Isn’t that what family values are supposed to be? Doesn’t that kind of encapsulate a lot of them? I think most of you in this room would be the same way, you’d do those things.

Is it because the government tells you so? Do you do it out of fear of God? If religion is your motivation, do you do it because God said this is the right way to live, and I want my children to live the right way? I think that’s a libertarian concept.

What we have in Washington [D.C.] is a bunch of self-interested [politicians] who vote their own interests, who think they’re exempt from the law. They’ve created a new aristocracy, and I’m from a country with an aristocracy. Let me tell you: We don’t need it. We overthrew it once. They need to be gone. They need to hold themselves to a higher standard than we do!

SPALDING: America is [in] a debate about what America means. Barack Obama understands that, which is why he wants to wrap himself in the precepts of the constitution and the Declaration. He’s trying to steal our arguments in the same way that Franklin Roosevelt did. We have to claim that moral ground. The Declaration, the Constitution — that’s the language of America. And if you don’t have that, if that isn’t the grounding of your political principles — whether you’re Libertarian, Republican, whatever party you want to be — you are not participating in American conversation.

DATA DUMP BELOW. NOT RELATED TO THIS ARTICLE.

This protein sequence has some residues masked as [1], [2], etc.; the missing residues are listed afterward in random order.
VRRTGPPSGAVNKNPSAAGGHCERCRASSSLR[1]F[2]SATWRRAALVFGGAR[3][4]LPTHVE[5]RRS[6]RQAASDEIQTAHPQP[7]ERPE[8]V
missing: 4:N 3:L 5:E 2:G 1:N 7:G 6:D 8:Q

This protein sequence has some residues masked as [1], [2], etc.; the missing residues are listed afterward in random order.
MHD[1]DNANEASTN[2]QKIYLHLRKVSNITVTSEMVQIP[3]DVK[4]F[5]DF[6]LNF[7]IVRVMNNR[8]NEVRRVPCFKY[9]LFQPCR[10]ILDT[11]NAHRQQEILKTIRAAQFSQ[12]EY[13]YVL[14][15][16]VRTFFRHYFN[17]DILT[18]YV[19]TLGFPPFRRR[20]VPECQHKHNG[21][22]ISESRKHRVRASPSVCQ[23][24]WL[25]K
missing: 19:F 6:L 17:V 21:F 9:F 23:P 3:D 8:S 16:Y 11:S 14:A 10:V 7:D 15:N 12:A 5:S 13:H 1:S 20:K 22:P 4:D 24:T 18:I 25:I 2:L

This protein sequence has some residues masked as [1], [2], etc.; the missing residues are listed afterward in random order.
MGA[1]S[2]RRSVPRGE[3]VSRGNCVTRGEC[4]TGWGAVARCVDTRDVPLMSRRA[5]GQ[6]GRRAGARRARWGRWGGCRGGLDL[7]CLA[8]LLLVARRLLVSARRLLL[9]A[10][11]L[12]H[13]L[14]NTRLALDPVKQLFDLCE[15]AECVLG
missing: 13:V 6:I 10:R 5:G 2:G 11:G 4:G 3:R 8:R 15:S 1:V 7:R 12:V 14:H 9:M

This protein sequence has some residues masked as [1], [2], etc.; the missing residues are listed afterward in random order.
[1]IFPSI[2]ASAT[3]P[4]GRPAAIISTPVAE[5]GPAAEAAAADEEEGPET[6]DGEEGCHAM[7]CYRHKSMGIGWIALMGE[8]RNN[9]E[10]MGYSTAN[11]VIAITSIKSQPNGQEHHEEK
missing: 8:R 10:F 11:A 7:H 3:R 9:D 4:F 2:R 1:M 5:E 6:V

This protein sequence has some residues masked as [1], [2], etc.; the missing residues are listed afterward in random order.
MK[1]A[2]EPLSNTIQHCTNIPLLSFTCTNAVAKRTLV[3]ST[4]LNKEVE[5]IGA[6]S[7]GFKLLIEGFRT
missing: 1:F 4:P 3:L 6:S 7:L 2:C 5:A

NEALE: It’s obvious to Libertarians that these are our founding documents. There’s no question about it. Libertarians are strict constitutionalists. Do we think it’s a perfect document? No, we don’t. But what’s amazing is just how good it was.

There are times when I look at government and [think], this is not a group of people who are working together to achieve [what] they say they’re trying to achieve. It appears that the objective is soaking the American people, keeping them as confused as possible about what’s going on, hiding what they’re really up to, delivering nothing of real value. It’s a cancer; and they’re slowly — well, not so slowly anymore — consuming the host that is keeping it alive.

There are no group rights. There are no gay rights. There are no women’s rights. There are no African American rights. There are human rights. We all have the same rights.